*Available on 15 September,2019
When was the last time you heard a Muslim woman speak for herself without a filter?
‘Engrossing . . . fascinating . . . courageous’ Observer
In 2016, Mariam Khan read that David Cameron had linked the radicalization of Muslim men to the ‘traditional submissiveness’ of Muslim women. Mariam felt pretty sure she didn’t know a single Muslim woman who would describe herself that way. Why was she hearing about Muslim women from people who were neither Muslim, nor female?
Years later the state of the national discourse has deteriorated even further, and Muslim women’s voices are still pushed to the fringes – the figures leading the discussion are white and male.
Taking one of the most politicized and misused words associated with Muslim women and Islamophobia, It’s Not About the Burqa is poised to change all that. Here are voices you won’t see represented in the national news headlines: seventeen Muslim women speaking frankly about the hijab and wavering faith, about love and divorce, about feminism, queer identity, sex, and the twin threats of a disapproving community and a racist country. With a mix of British and international women writers, from activist Mona Eltahawy’s definition of a revolution to journalist and broadcaster Saima Mir telling the story of her experience of arranged marriage, from author Sufiya Ahmed on her Islamic feminist icon to playwright Afshan D’souza-Lodhi’s moving piece about her relationship with her hijab, these essays are funny, warm, sometimes sad, and often angry, and each of them is a passionate declaration calling time on the oppression, the lazy stereotyping, the misogyny and the Islamophobia.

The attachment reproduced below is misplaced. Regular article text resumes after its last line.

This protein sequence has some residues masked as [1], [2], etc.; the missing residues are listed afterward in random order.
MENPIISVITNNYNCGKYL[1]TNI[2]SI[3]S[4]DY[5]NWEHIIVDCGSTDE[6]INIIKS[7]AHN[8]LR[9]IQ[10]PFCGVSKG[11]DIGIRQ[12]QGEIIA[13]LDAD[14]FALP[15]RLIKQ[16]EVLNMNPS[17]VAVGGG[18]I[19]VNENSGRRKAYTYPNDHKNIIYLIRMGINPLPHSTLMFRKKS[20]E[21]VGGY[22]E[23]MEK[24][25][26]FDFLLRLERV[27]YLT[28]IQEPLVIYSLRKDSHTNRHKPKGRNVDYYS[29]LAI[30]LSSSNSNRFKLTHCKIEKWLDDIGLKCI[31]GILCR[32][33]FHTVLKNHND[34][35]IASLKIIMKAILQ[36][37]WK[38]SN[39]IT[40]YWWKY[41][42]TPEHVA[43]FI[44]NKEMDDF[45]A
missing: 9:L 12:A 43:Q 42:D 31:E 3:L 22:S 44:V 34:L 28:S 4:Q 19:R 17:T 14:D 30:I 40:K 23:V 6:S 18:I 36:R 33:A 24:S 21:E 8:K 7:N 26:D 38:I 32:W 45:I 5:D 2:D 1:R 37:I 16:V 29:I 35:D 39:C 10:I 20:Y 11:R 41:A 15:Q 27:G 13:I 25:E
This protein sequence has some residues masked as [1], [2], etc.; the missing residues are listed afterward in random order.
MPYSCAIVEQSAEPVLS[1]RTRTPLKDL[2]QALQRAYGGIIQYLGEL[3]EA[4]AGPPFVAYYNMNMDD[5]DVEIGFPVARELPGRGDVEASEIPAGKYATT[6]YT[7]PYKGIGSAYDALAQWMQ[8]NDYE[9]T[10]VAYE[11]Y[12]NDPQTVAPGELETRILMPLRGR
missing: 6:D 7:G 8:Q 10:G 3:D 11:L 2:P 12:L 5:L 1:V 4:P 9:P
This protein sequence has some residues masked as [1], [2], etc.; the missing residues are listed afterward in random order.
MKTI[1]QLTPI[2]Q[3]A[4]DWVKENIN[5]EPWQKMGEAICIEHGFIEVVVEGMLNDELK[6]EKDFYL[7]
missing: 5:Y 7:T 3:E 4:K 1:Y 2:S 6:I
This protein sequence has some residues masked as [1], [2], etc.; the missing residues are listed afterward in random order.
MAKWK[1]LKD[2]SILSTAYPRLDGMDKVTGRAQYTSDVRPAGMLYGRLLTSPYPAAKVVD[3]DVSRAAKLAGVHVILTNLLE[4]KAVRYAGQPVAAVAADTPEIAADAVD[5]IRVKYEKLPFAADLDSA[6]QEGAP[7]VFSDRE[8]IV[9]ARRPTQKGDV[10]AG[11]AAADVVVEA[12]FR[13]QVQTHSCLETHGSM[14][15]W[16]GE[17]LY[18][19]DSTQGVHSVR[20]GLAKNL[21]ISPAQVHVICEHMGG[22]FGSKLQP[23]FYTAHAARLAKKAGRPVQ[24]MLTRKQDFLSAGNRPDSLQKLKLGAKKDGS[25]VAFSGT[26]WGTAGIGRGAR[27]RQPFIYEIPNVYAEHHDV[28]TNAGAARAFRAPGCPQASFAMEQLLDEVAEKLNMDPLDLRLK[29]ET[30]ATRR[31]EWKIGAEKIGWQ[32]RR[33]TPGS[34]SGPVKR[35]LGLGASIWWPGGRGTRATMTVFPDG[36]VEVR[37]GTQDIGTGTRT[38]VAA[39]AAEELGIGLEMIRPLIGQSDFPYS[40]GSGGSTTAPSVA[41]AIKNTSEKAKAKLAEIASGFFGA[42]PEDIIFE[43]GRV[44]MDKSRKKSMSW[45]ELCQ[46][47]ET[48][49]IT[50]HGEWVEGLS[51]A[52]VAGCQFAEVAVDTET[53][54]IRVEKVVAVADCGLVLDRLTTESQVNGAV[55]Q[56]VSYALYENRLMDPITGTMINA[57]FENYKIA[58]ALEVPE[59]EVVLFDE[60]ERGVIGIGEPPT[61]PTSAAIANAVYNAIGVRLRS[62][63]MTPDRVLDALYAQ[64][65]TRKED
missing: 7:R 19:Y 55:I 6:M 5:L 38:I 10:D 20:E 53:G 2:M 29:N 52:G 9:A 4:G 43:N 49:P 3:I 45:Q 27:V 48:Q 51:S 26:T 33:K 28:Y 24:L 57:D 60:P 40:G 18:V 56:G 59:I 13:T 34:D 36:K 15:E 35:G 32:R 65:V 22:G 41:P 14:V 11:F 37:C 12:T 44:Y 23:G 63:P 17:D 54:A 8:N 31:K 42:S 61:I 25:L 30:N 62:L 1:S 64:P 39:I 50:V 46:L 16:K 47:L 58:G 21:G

What does it mean, exactly, to be a Muslim woman in the West today? According to the media, it’s all about the burqa.
Here’s what it’s really about.₵115.00Quick View
Empower yourself and the latest generation of girls with this collection of inspiring reflections from notable, highly accomplished women in politics, academia, athletics, the arts, and business, including Madeleine Albright, Ruth Bader Ginsburg, and more.
In What I Told My Daughter, a powerful, diverse group of women reflect on the best advice and counsel they have given their daughters either by example, throughout their lives, or in character-building, teachable moments between parent and child.
A college president teachers her daughter, by example, the importance of being a leader who connects with everyone—from the ground up, literally—in an organization.
One of the country’s only female police chiefs teaches her daughter the meaning of courage, how to respond to danger but more importantly how not to let fear stop her from experiencing all that life has to offer.
A bestselling writer, who has deliberated for years on empowering girls, wonders if we’re unintentionally leading them to believe they can never make mistakes, when “resiliency is more important than perfection.”
In a time when childhood seems at once more fraught and more precious than ever, What I Told My Daughter is a book anyone who wishes to connect with a young girl cannot afford to miss.₵90.00₵90.00Quick View